Should you apologize to your customers?
Harry Gordon Selfridge used to claim that the customer is always right. What is certain is that the company isn’t always right, and when it isn’t, it must explain the situation to its customer. But should it apologize?
A dissatisfied customer isn't something to take lightly.
When a customer has a poor experience with your service or your product, there are a few options available:
- Ignoring the issue and hoping for the best: no-one likes to be ignored and the frustration would only grow
- Blaming someone/something: "not my fault", "our supplier in to blame", etc. This approach doesn't really appease the customer and often backfires
- Explaining the issue: things went wrong, you acknowledge it and briefly explain why but your customer wants a solution more than an explanation
- Apologizing: whether you are at fault or not, you simply apologize and promise it will never happen again
- Offering something: you offer a small promotion or discount to be used on the next order as a token of regret
Which strategy makes most sense? Which should you implement?
The right approach to apologies
A recent study from four economists (Basil Halperin, Benjamin Ho, John List, Ian Muir) analyzes the impact of apologies on 1,5 million Uber ridesharing consumers who experienced late rides.
The first finding of that study is that apologies don't necessarily have a positive effect. A sincere apology implies that the problem will not occur again. When the same problem occurs multiple times, apologies tend to have a negative effect (worse than doing nothing).
The second finding is that the most effective type of apology is a free coupon... with or without any actual apology text. It also shows that apologizing without giving anything away could potentially have a negative effect.
Companies do not often apologize because they know it could backfire while giving something away could encourage the customer to remain loyal to the brand.
So, what should you be doing when a customer had a bad experience?
The first time
Apologize for what happened and immediately offer a discount / promotion on the next purchase. This way you both reduce his frustration and give him a feeling of justice while encouraging him to purchase from you in the future. Do not make any promise you can't keep.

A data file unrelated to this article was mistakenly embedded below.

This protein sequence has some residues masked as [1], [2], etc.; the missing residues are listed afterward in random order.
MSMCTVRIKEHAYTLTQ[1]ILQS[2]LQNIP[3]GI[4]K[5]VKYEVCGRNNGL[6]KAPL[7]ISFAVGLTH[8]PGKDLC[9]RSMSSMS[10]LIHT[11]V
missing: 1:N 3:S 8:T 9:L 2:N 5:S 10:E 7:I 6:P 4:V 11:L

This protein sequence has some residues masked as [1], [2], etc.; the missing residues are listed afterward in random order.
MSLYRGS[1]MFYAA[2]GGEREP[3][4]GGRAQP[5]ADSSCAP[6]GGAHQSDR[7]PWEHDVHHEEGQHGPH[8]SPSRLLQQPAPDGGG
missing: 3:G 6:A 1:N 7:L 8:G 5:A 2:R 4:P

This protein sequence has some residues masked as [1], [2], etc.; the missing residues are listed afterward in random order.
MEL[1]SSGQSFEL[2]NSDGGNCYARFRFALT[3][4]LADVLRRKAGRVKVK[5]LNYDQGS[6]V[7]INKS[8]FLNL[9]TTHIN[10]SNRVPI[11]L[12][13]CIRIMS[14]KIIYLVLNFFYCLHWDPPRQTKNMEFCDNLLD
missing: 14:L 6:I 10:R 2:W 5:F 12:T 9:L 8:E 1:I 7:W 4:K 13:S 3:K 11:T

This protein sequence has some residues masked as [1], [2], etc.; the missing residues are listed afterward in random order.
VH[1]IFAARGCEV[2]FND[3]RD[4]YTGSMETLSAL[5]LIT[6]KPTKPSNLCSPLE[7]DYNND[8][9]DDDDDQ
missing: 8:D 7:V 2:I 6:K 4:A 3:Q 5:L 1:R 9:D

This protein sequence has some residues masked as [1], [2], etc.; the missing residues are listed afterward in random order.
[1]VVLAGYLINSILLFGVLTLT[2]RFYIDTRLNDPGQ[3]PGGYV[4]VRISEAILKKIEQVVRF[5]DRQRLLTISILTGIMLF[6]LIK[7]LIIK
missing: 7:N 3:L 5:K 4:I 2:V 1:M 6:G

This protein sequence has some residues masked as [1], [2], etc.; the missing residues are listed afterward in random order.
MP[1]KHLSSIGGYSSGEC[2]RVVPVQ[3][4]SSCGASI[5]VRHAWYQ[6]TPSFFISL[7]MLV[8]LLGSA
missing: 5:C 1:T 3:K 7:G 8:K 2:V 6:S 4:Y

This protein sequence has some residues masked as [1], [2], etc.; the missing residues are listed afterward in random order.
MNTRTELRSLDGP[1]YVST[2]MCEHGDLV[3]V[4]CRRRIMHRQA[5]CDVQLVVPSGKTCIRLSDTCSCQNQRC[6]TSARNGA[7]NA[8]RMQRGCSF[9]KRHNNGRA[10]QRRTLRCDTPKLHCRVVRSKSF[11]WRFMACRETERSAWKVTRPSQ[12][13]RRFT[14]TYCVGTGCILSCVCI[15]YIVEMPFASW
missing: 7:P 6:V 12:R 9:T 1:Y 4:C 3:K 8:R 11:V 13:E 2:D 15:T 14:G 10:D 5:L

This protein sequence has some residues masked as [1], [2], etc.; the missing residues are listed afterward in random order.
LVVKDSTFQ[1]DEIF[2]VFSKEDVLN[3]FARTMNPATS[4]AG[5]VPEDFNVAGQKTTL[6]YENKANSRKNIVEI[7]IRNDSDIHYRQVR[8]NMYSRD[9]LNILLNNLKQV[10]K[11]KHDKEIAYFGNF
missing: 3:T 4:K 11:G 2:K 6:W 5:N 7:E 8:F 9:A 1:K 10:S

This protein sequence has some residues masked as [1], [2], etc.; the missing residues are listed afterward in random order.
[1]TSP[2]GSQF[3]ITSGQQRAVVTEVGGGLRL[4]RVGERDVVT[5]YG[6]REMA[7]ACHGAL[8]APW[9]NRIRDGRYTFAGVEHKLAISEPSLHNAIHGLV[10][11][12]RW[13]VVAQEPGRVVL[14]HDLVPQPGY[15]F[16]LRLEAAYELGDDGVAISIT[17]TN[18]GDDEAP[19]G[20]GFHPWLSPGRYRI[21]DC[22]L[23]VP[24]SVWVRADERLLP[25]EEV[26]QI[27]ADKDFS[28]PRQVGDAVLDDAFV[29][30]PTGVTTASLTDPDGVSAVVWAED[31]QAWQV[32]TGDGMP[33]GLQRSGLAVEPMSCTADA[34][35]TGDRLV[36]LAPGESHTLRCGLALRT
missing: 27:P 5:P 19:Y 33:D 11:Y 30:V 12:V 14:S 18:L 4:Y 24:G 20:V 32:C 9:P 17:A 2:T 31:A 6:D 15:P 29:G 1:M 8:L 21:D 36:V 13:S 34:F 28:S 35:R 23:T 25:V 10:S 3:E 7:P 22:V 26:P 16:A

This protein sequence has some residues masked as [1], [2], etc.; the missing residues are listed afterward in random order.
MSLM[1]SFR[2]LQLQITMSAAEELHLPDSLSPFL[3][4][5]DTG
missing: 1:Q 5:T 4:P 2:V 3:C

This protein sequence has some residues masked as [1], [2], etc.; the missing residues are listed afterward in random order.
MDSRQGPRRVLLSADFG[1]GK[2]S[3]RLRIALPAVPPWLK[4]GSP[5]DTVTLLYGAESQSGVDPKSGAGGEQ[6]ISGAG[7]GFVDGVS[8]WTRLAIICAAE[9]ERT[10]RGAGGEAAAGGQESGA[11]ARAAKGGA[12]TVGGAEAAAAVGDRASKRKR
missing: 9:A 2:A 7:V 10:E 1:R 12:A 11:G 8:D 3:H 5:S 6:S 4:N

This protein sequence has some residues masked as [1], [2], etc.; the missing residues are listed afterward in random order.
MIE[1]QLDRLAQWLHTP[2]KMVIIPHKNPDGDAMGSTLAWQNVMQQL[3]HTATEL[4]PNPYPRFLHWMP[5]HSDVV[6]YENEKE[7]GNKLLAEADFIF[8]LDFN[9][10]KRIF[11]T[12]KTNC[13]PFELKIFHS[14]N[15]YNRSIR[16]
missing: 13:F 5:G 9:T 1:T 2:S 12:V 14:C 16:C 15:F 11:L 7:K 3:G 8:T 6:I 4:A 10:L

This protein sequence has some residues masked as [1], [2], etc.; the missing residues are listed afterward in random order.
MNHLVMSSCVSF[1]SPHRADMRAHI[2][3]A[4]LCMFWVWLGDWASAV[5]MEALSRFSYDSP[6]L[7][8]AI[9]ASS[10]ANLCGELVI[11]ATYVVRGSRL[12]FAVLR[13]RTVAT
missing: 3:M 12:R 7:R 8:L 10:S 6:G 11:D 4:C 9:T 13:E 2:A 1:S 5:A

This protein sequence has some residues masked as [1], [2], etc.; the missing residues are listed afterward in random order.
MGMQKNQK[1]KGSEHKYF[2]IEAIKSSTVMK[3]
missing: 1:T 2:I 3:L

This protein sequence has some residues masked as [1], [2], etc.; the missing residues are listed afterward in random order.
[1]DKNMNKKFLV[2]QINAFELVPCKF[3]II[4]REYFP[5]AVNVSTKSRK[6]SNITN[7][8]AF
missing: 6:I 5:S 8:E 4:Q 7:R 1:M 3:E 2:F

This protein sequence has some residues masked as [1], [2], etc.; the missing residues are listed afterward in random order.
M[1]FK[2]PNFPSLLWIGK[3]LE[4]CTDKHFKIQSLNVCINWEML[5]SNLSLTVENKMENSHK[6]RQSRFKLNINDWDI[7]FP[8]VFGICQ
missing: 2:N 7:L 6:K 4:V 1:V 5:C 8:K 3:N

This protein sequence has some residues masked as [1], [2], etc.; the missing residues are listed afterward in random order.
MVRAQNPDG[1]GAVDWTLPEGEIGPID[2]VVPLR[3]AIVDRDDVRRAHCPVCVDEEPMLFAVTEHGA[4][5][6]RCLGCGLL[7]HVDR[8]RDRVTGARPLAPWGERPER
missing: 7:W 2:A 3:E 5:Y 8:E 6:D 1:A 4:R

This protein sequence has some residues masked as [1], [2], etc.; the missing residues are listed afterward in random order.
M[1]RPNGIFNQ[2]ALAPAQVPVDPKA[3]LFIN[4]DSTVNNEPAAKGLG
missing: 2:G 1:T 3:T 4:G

If the same problem was to occur again, offer a little something immediately to ease the situation.
Overall, the cost of discounts would be lower than losing the customer altogether or turning him into a detractor. Moreover, the study shows that giving such a coupon after a bad ride was more cost-effective than $5 coupons given at random.
(Keep in mind that not every customer is worth keeping)
What you should do to prevent the need for apologies
There are situations where you will need to apologize because it is too late and a mistake was made. But there are also situations where you could solve the problem before it even occurs.
Think of your customer as someone hiking with a backpack. He is walking, and each small problem he encounters is an extra brick in his bag.
When a big problem occurs, your customer tends to inform you immediately, demanding an apology and a solution. But when multiple small frustrations accumulate, you may not even be aware of it.
Your customer gets more and more bricks to carry, each one making the trip a little less enjoyable, until he is just too tired to carry it and leaves your company without explanation: too late to apologize, too late to repair.
Make yourself easy to reach
To avoid such situation, you will need to give convenient ways for your customer to raise his hand and let you help him unburden his bag along the way.
Think about it: when you feel frustrated with a service provider, if the problem isn't too big, you will probably not want to bother calling as it would only reinforce your frustration. You will keep this issue for yourself.
On the other hand, if the service provider was giving you convenient ways to bring up your problem (through WhatsApp or Messenger for example) with very little effort from your end, you may do it and get your problem solved.
Each time a customer reaches out with a small issue is a great opportunity to offer an outstanding service and eventually an apology and a discount when relevant.
Monitor your customer's journey
There are a few key milestones in a customer's journey where it becomes easy to give up - these are elements you must monitor closely.
It could be the unsubscribe page on your website, your cart page, specific sections of your FAQ, etc. It could simply be to give priority to customers contacting you when a specific keyword is used in the conversation, making sure you address these customers first.
To reduce your churn rate while keeping your customers happy, monitor these milestones and engage with your customers before it is too late.
In the end, it is all a matter of empathy: put yourself in your customers shoes and ask yourself "what would I want in this situation?". Apologies only bring you so far. Be prepared to go the extra mile.
Last update: 2019-12-07 Tags: customer service customer care customer experience apology angry customer